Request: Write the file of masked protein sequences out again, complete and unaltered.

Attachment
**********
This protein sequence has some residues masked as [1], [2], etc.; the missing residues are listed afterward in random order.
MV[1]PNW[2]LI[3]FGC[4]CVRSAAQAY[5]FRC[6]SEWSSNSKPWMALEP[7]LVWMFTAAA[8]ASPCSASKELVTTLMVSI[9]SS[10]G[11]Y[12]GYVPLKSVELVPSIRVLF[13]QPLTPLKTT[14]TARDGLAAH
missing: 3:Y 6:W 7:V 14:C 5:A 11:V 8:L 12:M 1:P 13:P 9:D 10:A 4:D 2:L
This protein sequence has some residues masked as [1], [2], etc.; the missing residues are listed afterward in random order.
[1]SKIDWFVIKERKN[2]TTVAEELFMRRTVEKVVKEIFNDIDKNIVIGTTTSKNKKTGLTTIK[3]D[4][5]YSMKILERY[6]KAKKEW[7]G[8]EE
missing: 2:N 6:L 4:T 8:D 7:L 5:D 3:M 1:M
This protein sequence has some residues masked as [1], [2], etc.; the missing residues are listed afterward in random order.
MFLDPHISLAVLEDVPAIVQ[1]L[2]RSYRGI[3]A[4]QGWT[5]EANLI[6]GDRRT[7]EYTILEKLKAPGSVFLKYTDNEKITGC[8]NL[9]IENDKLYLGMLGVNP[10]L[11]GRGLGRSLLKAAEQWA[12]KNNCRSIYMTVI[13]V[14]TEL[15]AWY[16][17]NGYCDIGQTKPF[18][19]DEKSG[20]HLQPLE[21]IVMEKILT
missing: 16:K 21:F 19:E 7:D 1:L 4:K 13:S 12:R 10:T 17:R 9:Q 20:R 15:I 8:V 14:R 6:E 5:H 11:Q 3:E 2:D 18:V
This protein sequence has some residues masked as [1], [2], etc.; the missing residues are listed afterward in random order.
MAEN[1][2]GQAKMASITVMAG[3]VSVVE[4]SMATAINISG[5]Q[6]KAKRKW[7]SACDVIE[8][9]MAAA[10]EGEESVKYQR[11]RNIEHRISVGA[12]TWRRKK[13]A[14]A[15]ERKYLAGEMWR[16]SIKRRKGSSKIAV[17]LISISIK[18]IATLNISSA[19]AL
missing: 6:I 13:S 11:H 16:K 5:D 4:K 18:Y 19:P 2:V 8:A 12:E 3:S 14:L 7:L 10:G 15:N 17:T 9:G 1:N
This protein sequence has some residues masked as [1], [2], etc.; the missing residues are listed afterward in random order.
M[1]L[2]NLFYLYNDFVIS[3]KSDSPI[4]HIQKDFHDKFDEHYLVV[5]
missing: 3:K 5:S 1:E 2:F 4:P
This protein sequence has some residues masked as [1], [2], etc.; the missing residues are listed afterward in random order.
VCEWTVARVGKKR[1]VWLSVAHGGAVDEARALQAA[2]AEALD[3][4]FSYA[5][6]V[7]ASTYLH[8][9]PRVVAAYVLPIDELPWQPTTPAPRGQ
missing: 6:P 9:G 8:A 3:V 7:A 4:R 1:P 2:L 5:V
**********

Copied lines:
This protein sequence has some residues masked as [1], [2], etc.; the missing residues are listed afterward in random order.
MV[1]PNW[2]LI[3]FGC[4]CVRSAAQAY[5]FRC[6]SEWSSNSKPWMALEP[7]LVWMFTAAA[8]ASPCSASKELVTTLMVSI[9]SS[10]G[11]Y[12]GYVPLKSVELVPSIRVLF[13]QPLTPLKTT[14]TARDGLAAH
missing: 3:Y 6:W 7:V 14:C 5:A 11:V 8:L 12:M 1:P 13:P 9:D 10:A 4:D 2:L
This protein sequence has some residues masked as [1], [2], etc.; the missing residues are listed afterward in random order.
[1]SKIDWFVIKERKN[2]TTVAEELFMRRTVEKVVKEIFNDIDKNIVIGTTTSKNKKTGLTTIK[3]D[4][5]YSMKILERY[6]KAKKEW[7]G[8]EE
missing: 2:N 6:L 4:T 8:D 7:L 5:D 3:M 1:M
This protein sequence has some residues masked as [1], [2], etc.; the missing residues are listed afterward in random order.
MFLDPHISLAVLEDVPAIVQ[1]L[2]RSYRGI[3]A[4]QGWT[5]EANLI[6]GDRRT[7]EYTILEKLKAPGSVFLKYTDNEKITGC[8]NL[9]IENDKLYLGMLGVNP[10]L[11]GRGLGRSLLKAAEQWA[12]KNNCRSIYMTVI[13]V[14]TEL[15]AWY[16][17]NGYCDIGQTKPF[18][19]DEKSG[20]HLQPLE[21]IVMEKILT
missing: 16:K 21:F 19:E 7:D 1:L 4:K 13:S 12:R 10:T 17:R 9:Q 20:R 15:I 8:V 14:R 6:E 5:H 11:Q 3:E 2:D 18:V
This protein sequence has some residues masked as [1], [2], etc.; the missing residues are listed afterward in random order.
MAEN[1][2]GQAKMASITVMAG[3]VSVVE[4]SMATAINISG[5]Q[6]KAKRKW[7]SACDVIE[8][9]MAAA[10]EGEESVKYQR[11]RNIEHRISVGA[12]TWRRKK[13]A[14]A[15]ERKYLAGEMWR[16]SIKRRKGSSKIAV[17]LISISIK[18]IATLNISSA[19]AL
missing: 6:I 13:S 11:H 16:K 5:D 4:K 18:Y 19:P 2:V 8:A 12:E 3:S 14:L 7:L 10:G 15:N 17:T 9:G 1:N
This protein sequence has some residues masked as [1], [2], etc.; the missing residues are listed afterward in random order.
M[1]L[2]NLFYLYNDFVIS[3]KSDSPI[4]HIQKDFHDKFDEHYLVV[5]
missing: 3:K 5:S 1:E 2:F 4:P
This protein sequence has some residues masked as [1], [2], etc.; the missing residues are listed afterward in random order.
VCEWTVARVGKKR[1]VWLSVAHGGAVDEARALQAA[2]AEALD[3][4]FSYA[5][6]V[7]ASTYLH[8][9]PRVVAAYVLPIDELPWQPTTPAPRGQ
missing: 6:P 9:G 8:A 3:V 7:A 4:R 1:P 2:L 5:V